Hundreds of millions of people are being asked to stay home during the coronavirus pandemic. This is having a widespread effect on worldwide consumption habits including Internet usage. New data obtained by TorrentFreak suggests that there has been a surge in global file-sharing traffic as well as an increased number of visitors to pirate sites.
The coronavirus pandemic has drastically changed the lives of hundreds of millions of people around the world.
In every continent, local governments have imposed restrictive measures, urging people to stay inside as much as possible.
As a result of these restrictions, Internet traffic has gone up. More people are working from home over remote connections while others pass the time by looking for online news and entertainment.
Traffic to several legal streaming services has gone up significantly. YouTube, in particular, has gained a lot of traffic. In March, traffic management company Sandvine reported a global 10% increase in traffic to the streaming site, which helped it surpass Netflix for the first time.
The effects of the Covid-19 crisis are not limited to legal entertainment consumption, however. A few weeks ago we already signaled that interest in pirate sites had gone up in regions where a lockdown had been imposed. Using a variety of data sources, we can now show that piracy and file-sharing traffic is impacted around the world.
We start with China, where the virus impacted daily life first. Mid-January the new coronavirus started to make headlines and on January 23, 2020, authorities in Wuhan announced a quarantine and prevented travel in and out of the region. In the days that followed, more restrictions followed in China.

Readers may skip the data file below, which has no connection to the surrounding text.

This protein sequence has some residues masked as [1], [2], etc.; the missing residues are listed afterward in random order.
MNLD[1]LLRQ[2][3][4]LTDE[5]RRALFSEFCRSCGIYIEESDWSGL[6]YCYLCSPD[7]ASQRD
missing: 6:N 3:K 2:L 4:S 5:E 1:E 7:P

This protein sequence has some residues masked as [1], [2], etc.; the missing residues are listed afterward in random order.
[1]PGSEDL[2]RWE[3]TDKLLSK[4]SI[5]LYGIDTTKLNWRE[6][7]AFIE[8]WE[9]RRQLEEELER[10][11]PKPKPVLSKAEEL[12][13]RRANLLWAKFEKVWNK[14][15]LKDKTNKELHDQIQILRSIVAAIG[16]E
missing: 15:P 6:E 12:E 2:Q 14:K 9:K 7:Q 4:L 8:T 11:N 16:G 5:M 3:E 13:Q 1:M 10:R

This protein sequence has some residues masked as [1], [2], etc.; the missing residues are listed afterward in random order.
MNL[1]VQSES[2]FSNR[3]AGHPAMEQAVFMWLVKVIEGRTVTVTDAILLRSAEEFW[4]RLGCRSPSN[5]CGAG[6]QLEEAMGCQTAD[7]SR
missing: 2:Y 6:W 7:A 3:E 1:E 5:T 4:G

Looking at the number of Chinese visitors to pirate sites, from December to the end of February, we see that these measures had a clear impact. The data in question come from piracy tracking from MUSO and were kindly shared with TorrentFreak.
The graph below shows that a sharp increase in pirate site visits started on January 24, reaching a peak on the 27th. Pirate site traffic started to drop off a bit after that, but at the end of February, it was still roughly 20% more than before the Coronavirus measures started.
While MUSO’s data are valuable, they only run to the end of February, while the measures in most other countries started around mid-March.
To cover the global trend we, therefore, obtained the number of daily BitTorrent downloads, as measured by iknowwhatyoudownload.com. This service tracks millions of files that are available on public torrent sites, including The Pirate Bay and YTS.
The worldwide torrent download estimates show a clear increase from March 6 to April 6. They started off by hovering around 12 million daily recorded downloads and went up to 16 million a month later, which is a 33% increase.
This spike is also visible at the torrent tracker level. The operator of OpenTrackr.org, a widely used content-neutral tracker, informs us that he sees an uptick in the total number of connections as well as the number of connected peers.
OpenTrackr.org recently implemented a technical change, which makes it hard to compare numbers over a longer period of time. However, the number of connected peers were increasing both before and after the change.
As shown below, between March 31 and April 6, the peer count went up from little over 24 million to more than 26 million during the daily peak.
The data presented throughout this article clearly suggest that the coronavirus outbreak is increasing piracy and file-sharing traffic. This is visible on a global level, but we expect the country-specific trends to be even more pronounced.
We are still processing some additional data to shed some more light on local trends and hope to highlight these in a future article.
Many thanks to TorrentFreak for the breaking news.